Guide to the Human Systems Integration Division Virtual Environment Documentation and Equipment,
Guide prepared by Stephanie Pierce
NASA Ames History Office
NASA Ames Research Center
Mail Stop 207-1
Moffett Field, California 94035
Phone: (650) 604-1032
NASA Ames Research Center. All rights reserved.
Human Systems Integration Division Virtual Environment Documentation and Equipment,
NASA Ames History Office
NASA Ames Research Center
- NASA Ames History Office
- NASA Ames Research Center
- Mail Stop 207-1
- Moffett Field, CA 94035
- Phone: (650) 604-1032
- Email: ARC-DLfirstname.lastname@example.org
- URL: http://history.arc.nasa.gov/contacts.htm
- Collection processed by:
- Stephanie Pierce
- Date Completed:
- July 2010
- Encoded by:
- Ratana Ngaotheppitak
- Date encoded:
- November 2010
Title: Human Systems Integration Division Virtual Environment Documentation and Equipment
Date (inclusive): 1986-1993
Collection Number: AFS8078
Human Systems Integration Division
Number of containers: 4
Volume: 3.70 cubic feet
Ames Research Center,
Ames History Office
Moffett Field, California 94035
Abstract: This collection includes a Virtual Visual Environment Display (VIVED) and Virtual Interactive Environment Workstation (VIEW)
head-mounted display, system chassis with cords, circuit cards, and system documentation on the Human Systems Integration
Division's virtual environment research and development.
Collection is open for research.
Copyright does not apply to United States government records. For non-government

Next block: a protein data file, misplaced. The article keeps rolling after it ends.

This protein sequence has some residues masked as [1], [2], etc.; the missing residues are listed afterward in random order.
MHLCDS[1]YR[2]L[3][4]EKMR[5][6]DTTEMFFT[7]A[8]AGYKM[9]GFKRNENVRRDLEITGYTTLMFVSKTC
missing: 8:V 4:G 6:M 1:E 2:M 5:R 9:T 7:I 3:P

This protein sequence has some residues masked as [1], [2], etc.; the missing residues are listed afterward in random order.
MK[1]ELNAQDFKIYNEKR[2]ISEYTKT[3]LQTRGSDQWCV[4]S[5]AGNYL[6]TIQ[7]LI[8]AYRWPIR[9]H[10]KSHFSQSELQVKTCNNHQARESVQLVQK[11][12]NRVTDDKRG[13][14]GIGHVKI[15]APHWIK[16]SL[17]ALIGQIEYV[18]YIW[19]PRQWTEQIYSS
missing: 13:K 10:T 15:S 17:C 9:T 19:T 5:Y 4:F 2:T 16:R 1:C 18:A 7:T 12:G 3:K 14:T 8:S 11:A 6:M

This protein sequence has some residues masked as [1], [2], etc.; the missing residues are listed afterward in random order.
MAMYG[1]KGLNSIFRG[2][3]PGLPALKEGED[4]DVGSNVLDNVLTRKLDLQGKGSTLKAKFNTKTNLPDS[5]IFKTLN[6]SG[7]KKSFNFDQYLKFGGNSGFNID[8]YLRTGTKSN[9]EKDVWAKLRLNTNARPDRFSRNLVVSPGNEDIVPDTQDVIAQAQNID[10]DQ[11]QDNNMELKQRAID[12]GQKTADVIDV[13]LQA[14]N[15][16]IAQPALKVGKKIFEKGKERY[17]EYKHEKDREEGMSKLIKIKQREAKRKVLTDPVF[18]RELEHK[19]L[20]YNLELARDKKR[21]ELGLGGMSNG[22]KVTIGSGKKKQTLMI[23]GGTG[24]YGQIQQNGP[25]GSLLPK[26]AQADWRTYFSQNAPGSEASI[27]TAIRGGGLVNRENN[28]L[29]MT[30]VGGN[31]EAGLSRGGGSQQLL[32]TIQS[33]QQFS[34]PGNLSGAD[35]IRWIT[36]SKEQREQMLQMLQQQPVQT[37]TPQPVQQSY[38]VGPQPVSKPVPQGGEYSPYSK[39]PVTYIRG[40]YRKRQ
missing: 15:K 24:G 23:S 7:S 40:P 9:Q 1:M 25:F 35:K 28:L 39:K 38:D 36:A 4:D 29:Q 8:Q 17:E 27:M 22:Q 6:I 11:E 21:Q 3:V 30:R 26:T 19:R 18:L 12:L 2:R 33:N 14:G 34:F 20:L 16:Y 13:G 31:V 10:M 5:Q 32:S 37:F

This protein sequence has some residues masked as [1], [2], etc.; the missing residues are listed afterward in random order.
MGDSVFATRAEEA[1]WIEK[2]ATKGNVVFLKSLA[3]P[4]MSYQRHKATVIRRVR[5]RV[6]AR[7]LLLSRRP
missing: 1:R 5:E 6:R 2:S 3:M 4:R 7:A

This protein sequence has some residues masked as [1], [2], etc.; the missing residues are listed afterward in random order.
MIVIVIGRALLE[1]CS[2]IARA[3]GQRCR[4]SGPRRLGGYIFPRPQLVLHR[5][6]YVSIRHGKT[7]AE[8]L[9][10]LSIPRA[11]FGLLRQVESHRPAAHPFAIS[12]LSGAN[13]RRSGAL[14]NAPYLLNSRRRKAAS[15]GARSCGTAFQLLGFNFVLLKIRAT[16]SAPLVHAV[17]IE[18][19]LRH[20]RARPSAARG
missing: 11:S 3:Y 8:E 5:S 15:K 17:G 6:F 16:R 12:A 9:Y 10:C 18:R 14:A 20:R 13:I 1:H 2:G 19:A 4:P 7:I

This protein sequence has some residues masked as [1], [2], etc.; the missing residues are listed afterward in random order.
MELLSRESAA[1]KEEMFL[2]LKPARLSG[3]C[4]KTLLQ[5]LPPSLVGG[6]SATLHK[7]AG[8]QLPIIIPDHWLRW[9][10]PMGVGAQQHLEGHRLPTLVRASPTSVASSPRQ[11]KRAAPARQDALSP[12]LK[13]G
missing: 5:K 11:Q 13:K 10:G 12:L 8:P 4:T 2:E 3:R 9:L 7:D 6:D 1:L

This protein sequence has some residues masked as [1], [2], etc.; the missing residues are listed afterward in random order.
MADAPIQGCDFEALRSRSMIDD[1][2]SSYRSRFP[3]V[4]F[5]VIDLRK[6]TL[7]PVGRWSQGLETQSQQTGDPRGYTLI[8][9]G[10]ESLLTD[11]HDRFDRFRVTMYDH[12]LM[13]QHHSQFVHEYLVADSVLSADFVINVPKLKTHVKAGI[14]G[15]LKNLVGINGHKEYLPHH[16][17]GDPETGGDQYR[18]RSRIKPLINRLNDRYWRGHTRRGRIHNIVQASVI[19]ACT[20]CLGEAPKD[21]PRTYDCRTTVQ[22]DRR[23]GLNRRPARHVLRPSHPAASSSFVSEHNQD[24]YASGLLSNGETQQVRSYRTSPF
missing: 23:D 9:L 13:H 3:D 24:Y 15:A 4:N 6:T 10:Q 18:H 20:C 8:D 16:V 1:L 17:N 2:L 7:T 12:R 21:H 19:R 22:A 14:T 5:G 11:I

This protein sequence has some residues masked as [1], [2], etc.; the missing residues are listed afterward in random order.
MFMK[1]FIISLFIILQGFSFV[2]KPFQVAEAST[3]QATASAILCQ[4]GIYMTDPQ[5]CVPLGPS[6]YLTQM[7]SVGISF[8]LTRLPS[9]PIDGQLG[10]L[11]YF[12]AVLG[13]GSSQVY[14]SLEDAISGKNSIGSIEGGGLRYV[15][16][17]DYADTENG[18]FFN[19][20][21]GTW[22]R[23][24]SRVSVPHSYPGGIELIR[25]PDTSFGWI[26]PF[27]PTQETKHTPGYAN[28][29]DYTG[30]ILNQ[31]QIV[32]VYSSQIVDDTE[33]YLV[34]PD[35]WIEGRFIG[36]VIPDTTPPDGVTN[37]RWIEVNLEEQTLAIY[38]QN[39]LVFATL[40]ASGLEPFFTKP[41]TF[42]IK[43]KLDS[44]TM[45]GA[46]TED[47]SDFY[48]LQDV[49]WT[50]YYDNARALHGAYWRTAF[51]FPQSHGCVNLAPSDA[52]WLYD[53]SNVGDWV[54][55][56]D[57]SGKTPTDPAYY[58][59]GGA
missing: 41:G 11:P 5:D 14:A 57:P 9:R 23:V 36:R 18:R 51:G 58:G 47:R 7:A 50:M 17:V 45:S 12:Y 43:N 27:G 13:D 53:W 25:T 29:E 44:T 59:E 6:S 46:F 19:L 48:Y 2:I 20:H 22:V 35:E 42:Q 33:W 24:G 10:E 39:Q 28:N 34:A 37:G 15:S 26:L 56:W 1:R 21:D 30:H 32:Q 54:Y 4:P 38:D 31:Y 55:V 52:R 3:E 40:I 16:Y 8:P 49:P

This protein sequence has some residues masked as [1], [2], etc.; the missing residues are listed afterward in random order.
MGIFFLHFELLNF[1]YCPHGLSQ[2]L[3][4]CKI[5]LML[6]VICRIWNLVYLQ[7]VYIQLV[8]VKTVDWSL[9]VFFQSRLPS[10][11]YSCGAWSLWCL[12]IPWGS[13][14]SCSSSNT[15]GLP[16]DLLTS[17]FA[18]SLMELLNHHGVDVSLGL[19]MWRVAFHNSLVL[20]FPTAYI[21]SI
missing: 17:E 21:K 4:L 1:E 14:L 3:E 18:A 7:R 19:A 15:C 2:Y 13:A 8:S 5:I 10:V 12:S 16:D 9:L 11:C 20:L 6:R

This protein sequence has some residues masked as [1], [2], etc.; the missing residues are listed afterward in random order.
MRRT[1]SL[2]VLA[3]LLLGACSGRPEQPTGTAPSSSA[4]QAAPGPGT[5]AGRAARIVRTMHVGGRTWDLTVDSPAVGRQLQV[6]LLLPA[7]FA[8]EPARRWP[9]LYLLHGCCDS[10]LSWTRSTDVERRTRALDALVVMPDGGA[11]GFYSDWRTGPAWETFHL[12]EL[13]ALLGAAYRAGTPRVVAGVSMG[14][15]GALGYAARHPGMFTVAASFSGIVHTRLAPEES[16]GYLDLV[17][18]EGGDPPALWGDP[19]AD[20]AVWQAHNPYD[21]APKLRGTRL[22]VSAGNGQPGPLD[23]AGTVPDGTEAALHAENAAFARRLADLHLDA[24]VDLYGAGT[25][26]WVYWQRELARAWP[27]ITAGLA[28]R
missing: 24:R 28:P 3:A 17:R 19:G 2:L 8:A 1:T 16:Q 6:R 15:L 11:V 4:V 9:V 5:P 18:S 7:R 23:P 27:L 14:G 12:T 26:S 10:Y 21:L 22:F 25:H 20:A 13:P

material, researcher must contact the original creator.
NASA Ames History Office, NASA Ames Research Center. Moffett Field, California. AFS8078, Human Systems Integration Division
Virtual Environment Documentation and Equipment, 1986-1993, [Container number]: [Folder number]. [Identification of item].
[Date, if available].
NASA ARC. AFS8078, [Container number]: [Folder number]. [Identification of item]. [Date, if available].
Related and Associated Materials
Artifacts Collection, Equipment Series: Left Hand Virtual Reality Dataglove by VPL Research (ART1387.360)
Transferred from Dr. Stephen R. Ellis in February 2008.
The Human Systems Integration Division (Code TH) has been part of the NASA Ames Research Center for over 30 years and is currently
one of the four divisions under the Office of Exploration Technology (Code T). From 1960 to 1977 the division was known as
the Biotechnology Division (Code LT) under the Office of Director of Life Sciences (Code L). It was renamed to Man-Vehicle
Systems Research Division (Code LM) in 1977. In 1984 the division was reassigned to the Director of Aerospace Systems (Code
F) and renamed the Aerospace Human Factors Research Division (Code FL). The name changed in 1995 to Flight Management and
Human Factors Division (Code AF) when it was moved to the Office of Director of Aeronautics (Code A). In 1998 the division
was reassigned again to the Office of Director of Information Systems (Code I) and renamed to the Human Factors and Technology
Division (Code IH). The division was reassigned to its current directorate in 2006 and changed to its present name, Human
Systems Integration Division (Code TH).
Human Systems Integration is an umbrella term that encompasses several areas of human factors research, including human performance,
technology design, and human-computer interaction. The mission of the Human Systems Integration Division is to advance "human-centered
design and operations of complex aerospace systems through analysis, experimentation, and modeling of human performance and
human-automation interaction to make dramatic improvements in safety, efficiency, and mission success" (NASA Ames Research
Center Human Systems Integration Division, July 2010). Current strategic goals include: advancing understanding of how humans